January 2, 2013
Starting out this new year with a recent study emphasizing the benefits of exercise may be a little cliche but, nonetheless, very important. This study published in the Archives of Internal Medicine measured the rate of cognitive decline in a group ranging from 70-79 years of age with little physical activity to those in the same age range with more physical activity. Instead of relying on self reporting questionnaires the researchers measured their physical activity expenditure by doubly labeled water, which is considered to be the gold standard measure of total physical activity.
What was found was that those that did more physical activity through exercise and other daily activities showed the slowest rate of cognitive decline when compared to those with little physical activity.
Other studies have shown that exercise increases neural plasticity, which is the ability of nerve tissue to change and respond to outside stimuli. This was once thought to only occur in the young but recent studies have shown that neural plasticity occurs throughout our life allowing us to continually adapt to different situations in life. When we begin to lose neural plasticity we begin neural degeneration which can eventually lead to neurodegenerative diseases such as Parkinson's and Alzheimer's disease. Exercise can play a very important role in helping prevent these degenerative processes from occurring.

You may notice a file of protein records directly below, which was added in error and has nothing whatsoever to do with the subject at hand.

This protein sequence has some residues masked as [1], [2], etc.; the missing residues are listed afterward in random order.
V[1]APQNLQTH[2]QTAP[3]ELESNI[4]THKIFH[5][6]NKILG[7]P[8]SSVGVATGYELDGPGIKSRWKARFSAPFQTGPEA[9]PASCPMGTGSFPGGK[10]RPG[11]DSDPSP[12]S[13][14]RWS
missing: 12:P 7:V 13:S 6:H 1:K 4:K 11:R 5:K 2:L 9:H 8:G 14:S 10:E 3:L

So the obvious question is what kind of exercise and how much? First of all there is no one exercise method that works all the time. The reason is that our bodies will eventually adapt to whatever stressor we place on it. The key is to vary your workouts. I am a strong proponent of resistance training such as weights, kettlebells, or resistance bands. There are so many kinds of exercises you can do that it is quite easy to keep your workouts fresh. I am also a proponent of high intensity cardio training. This type of training involves short bursts - 10 to 45 seconds - of exercise such as sprinting or biking followed by a period of rest of 1-2 minutes. This is repeated for a set time such as 10 or 20 minutes. This type of high intensity exercise has been shown to burn fat and lower insulin resistance compared to traditional jogging.
Activity energy expenditure and incident of cognitive impairment in older adults. Arch Intern Med. 2011 Jul 25;171(14):1251-7.
Exercise builds brain health: key roles of growth factor cascades and inflammation. Trends Neurosci. 2007;30(9):464-472.
The effects of high-intensity intermittent exercise training on fat loss and fasting insulin levels of young women. Int J Obes (Lond). 2008 Apr;32(4):684-91